Move along, there’s nothing to see here, except public school teachers becoming more effective in their biology classrooms.
Molly Weinburgh, professor of science education, is continuing her interactive evolution in science education with a project called “Biology: A Crime Scene Investigation.”
The “crime scene” aspect of the project, which targets ninth-grade biology, uses blood typing and fingerprinting kits, blenders and separation devices for students to look at DNA samples.
Weinburgh received a two-year, $250,000 grant from the Texas Higher Education Coordinating Board. Her program gives ninth-grade teachers in multicultural schools guidance, hands-on mentoring and tips for engaging their students.
Teachers use biology texts and employ worded, mathematical and computational exercises. They receive stipends for participating in the programs, as well as materials and equipment for classroom experiments.
While making biology more relatable, Weinburgh said the teachers also reach English-language learners with the material. “It’s biological content, plus some training time with teachers who have not thought of themselves as teachers of math and language.”
With a 145-hour professional development commitment, the high school teachers devoted 15 days of summer break the first year and 10 days the second year. They also meet one Saturday a month during the school year as a group to share ideas, do labs together and discuss how to keep class experiments on track and successful.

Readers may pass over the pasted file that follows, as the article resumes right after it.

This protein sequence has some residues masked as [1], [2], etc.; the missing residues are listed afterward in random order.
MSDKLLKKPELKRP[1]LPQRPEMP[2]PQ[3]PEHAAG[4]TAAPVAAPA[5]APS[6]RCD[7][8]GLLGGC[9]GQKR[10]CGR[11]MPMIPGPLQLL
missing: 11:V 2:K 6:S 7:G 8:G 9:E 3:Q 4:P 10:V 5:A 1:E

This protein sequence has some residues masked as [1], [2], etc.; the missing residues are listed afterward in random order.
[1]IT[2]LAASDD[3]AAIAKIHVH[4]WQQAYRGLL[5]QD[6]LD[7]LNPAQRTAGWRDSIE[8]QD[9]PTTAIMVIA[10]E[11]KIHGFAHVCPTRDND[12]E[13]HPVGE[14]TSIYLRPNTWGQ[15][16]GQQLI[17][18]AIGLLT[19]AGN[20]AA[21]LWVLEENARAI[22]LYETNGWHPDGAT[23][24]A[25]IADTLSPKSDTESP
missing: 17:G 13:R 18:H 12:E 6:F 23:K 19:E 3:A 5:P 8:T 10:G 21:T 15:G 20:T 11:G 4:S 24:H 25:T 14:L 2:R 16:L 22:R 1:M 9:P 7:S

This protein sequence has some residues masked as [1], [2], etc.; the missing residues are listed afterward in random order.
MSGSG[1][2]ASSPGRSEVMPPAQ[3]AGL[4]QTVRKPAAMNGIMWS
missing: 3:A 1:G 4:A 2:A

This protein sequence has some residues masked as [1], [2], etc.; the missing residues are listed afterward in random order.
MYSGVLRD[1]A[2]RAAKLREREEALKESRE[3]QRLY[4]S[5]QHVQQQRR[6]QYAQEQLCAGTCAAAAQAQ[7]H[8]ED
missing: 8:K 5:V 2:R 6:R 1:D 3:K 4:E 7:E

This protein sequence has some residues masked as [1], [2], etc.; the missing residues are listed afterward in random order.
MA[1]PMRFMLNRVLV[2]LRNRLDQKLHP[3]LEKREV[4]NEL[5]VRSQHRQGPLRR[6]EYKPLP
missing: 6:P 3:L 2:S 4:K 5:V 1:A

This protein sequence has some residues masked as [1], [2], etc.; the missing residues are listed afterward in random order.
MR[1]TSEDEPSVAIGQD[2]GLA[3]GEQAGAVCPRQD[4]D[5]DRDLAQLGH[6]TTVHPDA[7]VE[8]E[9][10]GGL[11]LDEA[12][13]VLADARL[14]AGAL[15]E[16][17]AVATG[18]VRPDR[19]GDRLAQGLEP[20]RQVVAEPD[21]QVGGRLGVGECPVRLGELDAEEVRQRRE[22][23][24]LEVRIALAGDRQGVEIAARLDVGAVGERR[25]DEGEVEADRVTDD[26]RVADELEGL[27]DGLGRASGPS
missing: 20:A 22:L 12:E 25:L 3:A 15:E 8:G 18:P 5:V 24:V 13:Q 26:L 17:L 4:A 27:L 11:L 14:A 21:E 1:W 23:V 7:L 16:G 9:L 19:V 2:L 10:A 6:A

On the required Saturday meetings, the teachers discuss their challenges and successes. They often report that classroom time management is one of their major challenges. One teacher might have two hours of class time for an experiment, while another might have just 45 minutes.
Collaboration among the teachers is an essential part of the program, said Weinburgh, who is also director of the Andrews Institute of Mathematics & Science Education. The teamwork helps teachers build their educational skills and gives them the confidence to succeed in the classroom.
The biology project continues Weinburgh’s specialty in mentoring public school teachers, using a creative approach for in-service training hours. “I love working with teachers and seeing what they deal with every day, academically and emotionally.”